President Museveni welcomes his visitor, Andrew Whitman, the Vice President of Virian Medical Systems in the United States during a meeting in New York yesterday September 22. PPU-photo

President Yoweri Museveni has said that Uganda will pay for new cancer radiotherapy equipment.

Museveni also revealed that government will also provide a grant to Varian Medical Systems global government to train young Ugandan professionals in cancer and oncology treatment.

Mr Museveni said this while meeting Mr. Andrew Whitman the Vice President of Varian Medical Systems Global Government, the leading company in cancer and oncology radiation and cancer treatment equipment worldwide.

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The meeting was also attended by Dr. Diana Atwine, the director of the health monitoring unit of State House.

Varian Medical Systems are the world’s leading manufacturers of radiotherapy and radio surgical devices and software treating cancer and other medical conditions with radiotherapy, radiosurgery, proton therapy and brachytherapy

“Uganda will pay for the cancer machines and also provide a grant to Varian Medical Systems to train young Uganda professionals on their use. What is important is to recruit young people and send them on government sponsorship for bio-medical training,” he said.

The President was responding to a proposal by Mr. Whitman on how to finance and procure such equipment, which he said is very capital intensive.



He congratulated President Museveni for rehabilitating and equipping the cancer institute at Mulago Hospital to deal with the increasing cases of cancer.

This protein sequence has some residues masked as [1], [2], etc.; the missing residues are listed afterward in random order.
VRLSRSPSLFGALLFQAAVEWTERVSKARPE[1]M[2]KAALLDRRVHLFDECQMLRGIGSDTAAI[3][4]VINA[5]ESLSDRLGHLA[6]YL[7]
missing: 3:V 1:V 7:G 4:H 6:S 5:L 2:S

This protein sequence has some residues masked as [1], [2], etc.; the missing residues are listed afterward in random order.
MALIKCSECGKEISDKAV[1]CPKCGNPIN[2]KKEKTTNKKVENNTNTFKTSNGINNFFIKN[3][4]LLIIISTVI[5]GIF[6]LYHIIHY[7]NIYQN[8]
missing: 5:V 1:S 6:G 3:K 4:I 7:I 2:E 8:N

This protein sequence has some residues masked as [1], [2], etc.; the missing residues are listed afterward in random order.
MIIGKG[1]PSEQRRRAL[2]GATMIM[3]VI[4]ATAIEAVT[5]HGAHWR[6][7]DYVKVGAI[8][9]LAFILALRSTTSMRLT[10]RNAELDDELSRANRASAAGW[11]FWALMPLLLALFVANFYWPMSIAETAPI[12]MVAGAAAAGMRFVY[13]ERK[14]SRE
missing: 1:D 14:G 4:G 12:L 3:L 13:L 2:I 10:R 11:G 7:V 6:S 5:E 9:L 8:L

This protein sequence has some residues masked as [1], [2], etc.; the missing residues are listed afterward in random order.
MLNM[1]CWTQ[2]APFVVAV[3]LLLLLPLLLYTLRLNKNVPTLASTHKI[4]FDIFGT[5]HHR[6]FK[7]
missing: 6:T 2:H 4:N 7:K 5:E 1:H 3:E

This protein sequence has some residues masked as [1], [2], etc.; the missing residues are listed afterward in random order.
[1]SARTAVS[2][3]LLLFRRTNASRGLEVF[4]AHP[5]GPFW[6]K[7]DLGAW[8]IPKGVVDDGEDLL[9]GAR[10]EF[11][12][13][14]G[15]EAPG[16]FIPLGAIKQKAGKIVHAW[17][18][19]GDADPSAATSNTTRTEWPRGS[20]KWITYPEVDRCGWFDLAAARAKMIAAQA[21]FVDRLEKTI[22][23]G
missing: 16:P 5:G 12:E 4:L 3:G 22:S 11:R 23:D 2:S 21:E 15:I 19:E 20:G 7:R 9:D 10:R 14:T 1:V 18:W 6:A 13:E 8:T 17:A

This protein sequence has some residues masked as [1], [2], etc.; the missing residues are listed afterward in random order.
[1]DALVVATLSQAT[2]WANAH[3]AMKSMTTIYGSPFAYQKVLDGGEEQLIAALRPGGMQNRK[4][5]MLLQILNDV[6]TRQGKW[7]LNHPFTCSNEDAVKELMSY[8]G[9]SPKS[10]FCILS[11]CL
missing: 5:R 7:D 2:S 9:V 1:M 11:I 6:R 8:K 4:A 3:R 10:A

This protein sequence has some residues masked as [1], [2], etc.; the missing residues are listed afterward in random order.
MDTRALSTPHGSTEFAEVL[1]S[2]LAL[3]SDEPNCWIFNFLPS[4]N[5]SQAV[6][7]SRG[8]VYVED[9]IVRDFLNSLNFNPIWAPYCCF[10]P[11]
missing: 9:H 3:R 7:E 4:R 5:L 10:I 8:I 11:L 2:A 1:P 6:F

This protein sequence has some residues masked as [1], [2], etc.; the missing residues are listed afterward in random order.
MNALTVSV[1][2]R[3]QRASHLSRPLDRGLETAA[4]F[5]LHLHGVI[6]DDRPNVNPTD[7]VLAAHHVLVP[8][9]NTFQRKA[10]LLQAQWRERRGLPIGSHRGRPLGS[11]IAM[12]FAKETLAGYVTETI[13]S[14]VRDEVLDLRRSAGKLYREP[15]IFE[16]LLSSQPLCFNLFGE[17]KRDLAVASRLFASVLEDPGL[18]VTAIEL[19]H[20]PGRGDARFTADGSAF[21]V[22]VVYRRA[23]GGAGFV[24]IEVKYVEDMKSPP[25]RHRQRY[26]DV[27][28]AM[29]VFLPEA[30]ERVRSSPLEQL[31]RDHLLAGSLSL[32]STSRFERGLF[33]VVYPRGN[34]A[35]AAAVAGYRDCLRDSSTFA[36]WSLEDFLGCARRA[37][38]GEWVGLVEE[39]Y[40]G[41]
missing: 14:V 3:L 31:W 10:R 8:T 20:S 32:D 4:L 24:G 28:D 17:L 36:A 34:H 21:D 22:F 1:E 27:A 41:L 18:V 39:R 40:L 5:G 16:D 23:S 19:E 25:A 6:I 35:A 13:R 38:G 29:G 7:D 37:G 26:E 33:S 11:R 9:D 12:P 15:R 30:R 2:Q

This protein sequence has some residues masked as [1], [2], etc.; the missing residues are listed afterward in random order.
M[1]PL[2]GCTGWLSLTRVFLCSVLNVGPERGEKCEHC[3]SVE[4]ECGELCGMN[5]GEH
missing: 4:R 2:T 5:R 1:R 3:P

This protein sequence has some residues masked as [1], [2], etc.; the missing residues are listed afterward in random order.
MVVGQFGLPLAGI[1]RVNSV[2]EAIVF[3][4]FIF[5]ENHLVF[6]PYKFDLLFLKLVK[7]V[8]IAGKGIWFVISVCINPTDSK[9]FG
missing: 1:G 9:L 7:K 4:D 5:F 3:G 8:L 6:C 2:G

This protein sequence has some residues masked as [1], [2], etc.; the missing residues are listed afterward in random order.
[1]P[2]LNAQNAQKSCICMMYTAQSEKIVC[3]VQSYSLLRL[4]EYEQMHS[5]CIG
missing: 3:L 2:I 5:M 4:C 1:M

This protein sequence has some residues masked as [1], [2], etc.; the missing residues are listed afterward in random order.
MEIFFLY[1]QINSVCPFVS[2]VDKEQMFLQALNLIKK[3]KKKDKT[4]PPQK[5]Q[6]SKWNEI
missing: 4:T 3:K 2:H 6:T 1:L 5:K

According to the Fred Hutchinson cancer research center at Mulago Hospital, Uganda with a population of over 37 million people has one of the highest rates of cancer in the world. The two hardest hit groups are children under the age of 12 and middle-aged adults.

Museveni revelation come at time when the country’s only machine at Cancer Institute isn’t operating and thus, cancer patients are left no option but left to die.

More than 60 per cent of cancer deaths occur in developing countries.

According to the National Cervical Cancer Coalition, exact figures for cervical cancer rates are unclear, but an WHO/ICO report published last year estimated that 1,932 women in Ugandan die of cervical cancer each year, and more than 2,400 are diagnosed with the disease. Cervical cancer is the biggest cancer killer among women in the country. And with 40 cases per 100,000 women, Uganda has one of the highest burdens of cervical cancer cases worldwide.